"THE HEART OF THE MATTER"
a special program of the National Emergency Medicine Association (NEMA)


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Week: 587.6 Pt. A 

Guests: Sen. Bob Kerrey (D.NE), Martha Phillips (Concord Coalition), Susan Pisano (health care lobbyist, Humana, Kaiser Permanente), Kirsten Sloan (AARP) 

Topic: Final Medicare measure 

Reporter: Aaron Cohen 

Host/Producer: Steve Girard 

NEMA: Thanks for staying with us. A new day is dawning for senior citizens enrolled in the Medicare health care program, but the future is unsettled for millions of baby boomers who will retire in the next decade because congress did little to effect them....Aaron Cohen has Health on the Hill...  

COHEN: Today’s Medicare beneficiaries may see changes right away...slightly higher premiums rising for the next few years, more insurance options for retirees coming into the Medicare market, plus greater coverage for preventative medicine...things like cancer screenings. Congress included funding to curtail massive fraud and abuse in the growing home health care market...but stopped short of making long term fixes to a system that could go bankrupt in a couple of decades...when baby boomers begin retiring. Nebraska Senator Bob Kerrey convinced the Senate to overhaul Medicare from top to bottom, but his plans were eventually shot down in a conference with the house...  

KERRY: I think we missed an opportunity...because the sooner you do it, the smaller the change is and the more planning that people have a chance to do. This is a plan, a problem that tends to occur in the year 2010, which is not too far away...it’s 13 years away. So, with a commission, you’re not going to be able to do anything for at least 10 years away, and the closer you get to it, the more costly it is to do it.  

COHEN: Those costs, financial and political, are what killed Senator Kerrey’s plans. The Senate went along with efforts to raise the Medicare eligibility age from 65 to 67, required wealthier seniors to pay more for health coverage and imposed a modest co-payment for home health care, but those changes were political pills much too bitter for the House to swallow. Instead, a bipartisan commission will be appointed to figure out how to keep Medicare solvent in the long run. Balanced budget advocates were disappointed...Martha Phillips, head of the grass roots Concord Coalition, supports a higher eligibility age and means testing for wealthy seniors...that died in conference with the House...  

PHILLIPS: The Commission is both troublesome and encouraging at the same time. I’m troubled by it because I wonder if we need another commission...whether it might provide an excuse just for delay, diversion and even denial. Y’know, people will say, "We can’t do anything, because we’ve got this commission meeting".  

COHEN: ...while the Senate and the Concord Coalition are licking their wounds over what they lost in conference, they are celebrating along with the managed care industry...for the first time, Medicare patients will have choices in health care...they can stay with the traditional fee for service provider they've been using, especially if patients want to keep their doctors,...or they can choose an HMO or preferred provider organization..growing rapidly in the health care field. Susan Pisano represents Kaiser Permanente, Humana and others in the HMO industry...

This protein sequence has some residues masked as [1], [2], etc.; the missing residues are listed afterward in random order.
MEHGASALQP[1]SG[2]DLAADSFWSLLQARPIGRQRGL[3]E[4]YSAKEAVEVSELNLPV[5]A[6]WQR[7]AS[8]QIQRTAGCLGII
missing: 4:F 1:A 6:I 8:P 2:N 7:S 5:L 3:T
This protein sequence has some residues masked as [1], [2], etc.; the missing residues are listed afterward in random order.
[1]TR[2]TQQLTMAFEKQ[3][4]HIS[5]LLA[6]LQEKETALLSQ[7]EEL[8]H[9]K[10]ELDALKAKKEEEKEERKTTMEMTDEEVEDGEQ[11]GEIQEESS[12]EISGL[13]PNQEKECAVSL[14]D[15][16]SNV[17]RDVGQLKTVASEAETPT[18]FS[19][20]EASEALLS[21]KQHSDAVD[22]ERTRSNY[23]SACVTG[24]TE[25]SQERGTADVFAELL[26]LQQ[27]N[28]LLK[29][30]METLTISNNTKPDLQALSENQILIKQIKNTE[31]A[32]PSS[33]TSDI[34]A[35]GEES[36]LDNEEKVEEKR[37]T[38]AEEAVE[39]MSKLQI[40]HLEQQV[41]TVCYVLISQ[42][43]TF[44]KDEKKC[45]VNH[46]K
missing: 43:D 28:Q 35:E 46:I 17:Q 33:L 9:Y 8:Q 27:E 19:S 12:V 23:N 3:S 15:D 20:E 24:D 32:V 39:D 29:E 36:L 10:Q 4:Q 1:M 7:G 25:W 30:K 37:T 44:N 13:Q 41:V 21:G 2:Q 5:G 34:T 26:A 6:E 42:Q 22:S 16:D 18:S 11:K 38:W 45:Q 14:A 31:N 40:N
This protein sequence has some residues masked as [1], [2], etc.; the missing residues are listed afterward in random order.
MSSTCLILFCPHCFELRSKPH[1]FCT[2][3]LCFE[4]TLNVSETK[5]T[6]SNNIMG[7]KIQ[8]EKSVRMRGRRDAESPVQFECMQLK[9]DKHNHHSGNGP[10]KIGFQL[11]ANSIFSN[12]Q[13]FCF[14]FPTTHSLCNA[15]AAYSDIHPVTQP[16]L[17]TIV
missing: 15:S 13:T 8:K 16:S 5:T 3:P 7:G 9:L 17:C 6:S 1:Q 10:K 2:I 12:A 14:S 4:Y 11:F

PISANO: The advantage of having many health plans available to you, I think there’s several advantages. First of all, many people want to find a health plan where their current physician is participating, and with more health plans, that will be an increasingly available option. The second thing is that people tend to want to choose a health plan that really fits their needs from a medical perspective, but also from a lifestyle perspective. So, the variety of health plans will help beneficiaries to be able to do that.

COHEN: The nation’s most potent lobby for senior citizens approves of the choice options in the Medicare bill....but Kirsten Sloan with the AARP, The American Association of Retired Persons, warns retirees to be cautious....  

SLOAN: There are a lot more coverage options, so beneficiaries will have to pay attention in terms of what their out of pocket costs are, what their benefits are, what the pros and cons are...it’s basically a kitchen table scenario. We’re going to have to sit down and compare, plan to plan...to see what works best for each individual.  

COHEN: Sloan’s AARP, the HMO industry and many in Congress who opposed means testing and raising the eligibility age all agree on one point...that a long term fix is absolutely necessary. Baby boomers begin retiring in about ten years, resulting in more people drawing retirement pay and benefits than there are people in the work force to support them. So if anything, the current congress left for their successors a painful choice that they won’t be able to avoid  

NEMA: Up next...a couple of short stories for you...one on stroke, and another on melanoma and the role your moles play in your cancer risk....  

SPOT: Small pages....big advice on parenting...from infants to teens. What to expect, emotionally and physically, as your child grows. How to develop positive discipline,how to deal with kids and TV, adolescent issues, drug education, fighting, single and step parenting...it’s all in the ‘Little Book of Parenting, available through the National Emergency Medicine Association. Call 1-800-332-6362 for more information.  

Radio program continues with 587.6 Pt. 2 / stroke & Pt. 3 / melanoma